SNPs - (Mar/01/2020 )
Im new to SNPs. Would appreciate if someone can help me understand a few concepts on SNPs.
1. What doe sit mean when research papers mention for e.g. minor allele 'T' is a risk allele for rsxxxx (C>T). So does this imply risk for homozygous for TT and risk for heterozygous CT, but no risk for CC?
2. If rsxxx (C>T) is studied by taqman PCR, the vic/fam dyes would be for C or T. A SNP is classified if present in more than certain percentage of the population. Can someone have A or G instead of CT for this particular SNP, in which case there would be do data determined by qPCR?
Thank you, I would appreciate any help.
1) it means that there is more risk associated with that particular SNP. It is not necessarily that there is no risk for the CC, it's just that the presence of a T at that position is higher risk.
2)There could possibly be a A or G at that position, but it would be an independent SNP. Occasionally in the literature you will see a SNP reported with abundance of each nucleotide at particular positions (for a completely made up example e.g. C 80%, T 15%, G 5%), but it really depends on the allele and the disease it is associated with. You would not detect the A/G mutation with your TaqMan assay - These days you most likely would be doing some sort of deep-sequencing to determine this. Formerly it would have been Sanger sequencing, or perhaps denaturing-HPLC for a well defined allele.
Thank you for your reply. May I ask you if more than one SNP has been associated with a risk of any condition, does that imply a higher risk? Or are two SNPs independent of each other unless they are studied together as a pair in a health condition.
I was wondering, if a particular SNP e.g. rs12222 (T) shows association to a disease with presence of T allele, does it imply that having homozygous for the risk allele means greater association?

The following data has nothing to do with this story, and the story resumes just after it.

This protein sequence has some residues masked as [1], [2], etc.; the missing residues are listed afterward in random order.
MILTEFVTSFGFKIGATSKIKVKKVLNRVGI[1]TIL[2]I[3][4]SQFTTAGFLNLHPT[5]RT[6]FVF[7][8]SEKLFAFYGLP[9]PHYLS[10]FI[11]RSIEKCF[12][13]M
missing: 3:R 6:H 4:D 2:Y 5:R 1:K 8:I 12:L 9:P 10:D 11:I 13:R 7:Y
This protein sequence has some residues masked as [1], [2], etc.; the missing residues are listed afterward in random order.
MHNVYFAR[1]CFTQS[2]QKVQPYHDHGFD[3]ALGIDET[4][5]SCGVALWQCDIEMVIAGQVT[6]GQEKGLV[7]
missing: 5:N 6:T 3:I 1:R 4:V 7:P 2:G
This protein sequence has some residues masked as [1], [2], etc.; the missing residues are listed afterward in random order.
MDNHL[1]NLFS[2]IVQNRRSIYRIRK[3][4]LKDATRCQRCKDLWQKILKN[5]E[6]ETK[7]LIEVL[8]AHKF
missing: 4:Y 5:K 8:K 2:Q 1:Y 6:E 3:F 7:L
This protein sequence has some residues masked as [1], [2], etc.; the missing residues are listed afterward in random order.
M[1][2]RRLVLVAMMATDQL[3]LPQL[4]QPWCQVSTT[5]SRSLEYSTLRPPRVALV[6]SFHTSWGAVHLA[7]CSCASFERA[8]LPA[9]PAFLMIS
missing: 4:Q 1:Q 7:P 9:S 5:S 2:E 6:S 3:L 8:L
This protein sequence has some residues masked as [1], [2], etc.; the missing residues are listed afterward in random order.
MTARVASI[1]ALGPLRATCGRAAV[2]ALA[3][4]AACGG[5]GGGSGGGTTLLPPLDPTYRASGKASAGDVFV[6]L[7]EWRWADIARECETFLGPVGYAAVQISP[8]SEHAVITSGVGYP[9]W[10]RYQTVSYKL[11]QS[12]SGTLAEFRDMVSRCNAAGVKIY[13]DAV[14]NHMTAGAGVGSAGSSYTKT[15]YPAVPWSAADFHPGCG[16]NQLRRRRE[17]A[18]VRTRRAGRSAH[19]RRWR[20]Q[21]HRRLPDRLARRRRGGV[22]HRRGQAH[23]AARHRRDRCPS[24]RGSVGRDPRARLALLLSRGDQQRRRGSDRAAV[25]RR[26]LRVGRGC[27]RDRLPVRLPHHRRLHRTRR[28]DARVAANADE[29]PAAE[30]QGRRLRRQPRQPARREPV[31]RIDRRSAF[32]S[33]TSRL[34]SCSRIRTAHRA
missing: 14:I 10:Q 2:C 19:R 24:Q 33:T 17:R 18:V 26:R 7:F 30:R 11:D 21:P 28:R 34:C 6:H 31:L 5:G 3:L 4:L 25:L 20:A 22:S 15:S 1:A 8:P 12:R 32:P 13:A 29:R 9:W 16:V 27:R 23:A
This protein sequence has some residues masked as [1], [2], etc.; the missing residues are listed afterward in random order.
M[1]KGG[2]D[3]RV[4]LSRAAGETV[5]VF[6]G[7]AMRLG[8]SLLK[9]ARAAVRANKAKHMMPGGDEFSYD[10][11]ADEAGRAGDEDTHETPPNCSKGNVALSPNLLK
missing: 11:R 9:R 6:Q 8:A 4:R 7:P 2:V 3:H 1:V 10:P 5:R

That depends on the particular situation and how the association was calculated. Sometimes, the more alleles you had the more risk you have, but sometimes one risk allele is same as two. Usually, written like this it would suggest an aditive effect of a SNP.
I would take a caution of taking any "association studies" too serious. I mostly consider them something as a "place to look" for some actually functioning thing that affects the risk. Not always those are possible to found and in clinical settings many SNPs can be used as a predictive or so on. But mostly it is what is it called "association" only. And possibly not even with the single base of that SNP itself, but likely with something linked to it, that actually has the functional effect.
Most SNPs that are well established, have some functional background anyway. Your usual SNPs, you need to take into consideration: 1) what was tested (metodics, whole genome SNP chip or WGS) 2) who was tested (population/family linked effects only) 3) how was the "effect" measured (qualitatively/quantitatively, was the diagnostic good or vague) 4) how it was statistically calculated (no dirty games with "we need at least one significant SNP for this project" things, were cofounders assesed including enviromental, genetic etc., sample size and this whole thing. This also means if they calculated the genotype effect or just allele effect and how to interpret this.
There are so many factors, why SNPs can only show association in one study and not in other (which does happen more often than not). Also genes do not work alone, on the contrary, so single SNP having some serious effect without regard for all the rest of the genes? Sounds like a way too shady.
But since consumer genetics/genomics became a thing, people are just crazy for SNPs having folds of risk on this and that. Some of the lay people even add or multiply the risk assessed in different studies (never do that). Most of those would never be proven as anything more than a "marker" and only in certain circumstances.